The following affective objectives are provided as a guide for student professional behavior:

Affective Objectives

The affective objectives listed below are guidelines for student behavior in academic and clinical settings. Success in meeting these objectives will be assessed on a regular basis as the student proceeds through the curriculum.

The Physician Assistant student:

  1. listens attentively and maintains appropriate and direct eye contact when communicating with faculty, staff, and peers.
  2. initiates communication which is appropriate and timely.
  3. asks relevant and understandable questions.
  4. uses discretion regarding questions asked and/or statements made during class.
  5. responds to faculty, staff and peers readily and tactfully.
  6. uses body posture and gestures that suggest attentiveness, approachability and acceptance.
  7. refrains from revealing negative feelings through tone of voice or body language.
  8. recognizes effects of own non-verbal communication upon others.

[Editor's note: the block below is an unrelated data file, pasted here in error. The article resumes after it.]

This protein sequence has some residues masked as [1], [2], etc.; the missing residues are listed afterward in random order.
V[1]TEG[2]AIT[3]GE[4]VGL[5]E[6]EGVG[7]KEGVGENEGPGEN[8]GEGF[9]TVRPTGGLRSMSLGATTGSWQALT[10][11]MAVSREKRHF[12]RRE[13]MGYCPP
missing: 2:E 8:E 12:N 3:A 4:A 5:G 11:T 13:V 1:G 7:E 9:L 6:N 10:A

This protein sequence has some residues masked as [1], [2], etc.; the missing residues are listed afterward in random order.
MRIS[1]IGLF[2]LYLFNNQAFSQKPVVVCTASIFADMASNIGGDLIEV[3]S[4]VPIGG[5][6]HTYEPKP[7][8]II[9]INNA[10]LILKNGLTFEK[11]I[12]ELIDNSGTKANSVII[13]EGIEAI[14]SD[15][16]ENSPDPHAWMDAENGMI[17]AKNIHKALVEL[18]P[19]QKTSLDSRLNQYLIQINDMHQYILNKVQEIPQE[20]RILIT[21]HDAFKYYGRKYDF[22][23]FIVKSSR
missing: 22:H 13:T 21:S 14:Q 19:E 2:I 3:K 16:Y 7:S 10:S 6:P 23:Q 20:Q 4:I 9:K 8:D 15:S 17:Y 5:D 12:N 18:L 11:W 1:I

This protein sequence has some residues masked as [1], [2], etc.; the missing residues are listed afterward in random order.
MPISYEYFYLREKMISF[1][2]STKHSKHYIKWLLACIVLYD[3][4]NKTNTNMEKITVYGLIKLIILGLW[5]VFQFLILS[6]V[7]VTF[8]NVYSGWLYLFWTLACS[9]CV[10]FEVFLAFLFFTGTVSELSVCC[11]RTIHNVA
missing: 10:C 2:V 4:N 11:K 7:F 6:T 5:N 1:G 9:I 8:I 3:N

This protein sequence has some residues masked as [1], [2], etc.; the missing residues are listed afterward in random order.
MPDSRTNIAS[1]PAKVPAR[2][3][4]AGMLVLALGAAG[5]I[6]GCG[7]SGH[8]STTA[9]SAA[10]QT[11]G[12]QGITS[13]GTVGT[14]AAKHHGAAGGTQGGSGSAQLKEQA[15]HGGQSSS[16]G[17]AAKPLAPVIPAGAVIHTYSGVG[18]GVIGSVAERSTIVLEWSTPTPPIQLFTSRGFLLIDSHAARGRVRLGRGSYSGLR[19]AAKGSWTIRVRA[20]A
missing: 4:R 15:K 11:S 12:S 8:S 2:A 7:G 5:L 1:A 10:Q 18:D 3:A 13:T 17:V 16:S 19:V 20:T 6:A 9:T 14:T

9. adjusts verbal and non-verbal communication to others.
  10. reacts in a positive manner to questions, suggestions, and/or constructive criticism.
  11. recognizes that once a negotiated decision (group or individual) has been reached, further discussion or actions may be non-productive.
  12. demonstrates a positive attitude towards learning.
  13. is on time for all scheduled classes and labs, including timely return from breaks.
  14. relies on personal resources before approaching others for help.

demonstrates cooperation with and mutual respect for peers.

Grading System

Scholastic performance in the didactic and clinical phases will be reported by using the letters A, A-, B+, B, B-, C+, C, C-, D, D- and F.

A = Consistently Outstanding

The student has demonstrated mastery of the course objectives. The student is well qualified for subsequent courses in the subject area and may be expected to perform well in such courses.

B = Exceeds Expectations for Satisfactory Performance—Occasionally Outstanding

The student has demonstrated a clear understanding of the course objectives. The student is prepared to take subsequent courses in this subject area and may be expected to perform adequately in such courses.

C = Satisfactory

The student has demonstrated a basic comprehension of the course objectives. The student is qualified to take subsequent courses in the subject area but may be expected to perform only at a minimally adequate level in such courses.

D = Marginal

The student has demonstrated only an elementary familiarity with the course objectives. The student is not technically qualified to take the next course in the subject area and is not expected to perform well in such a course.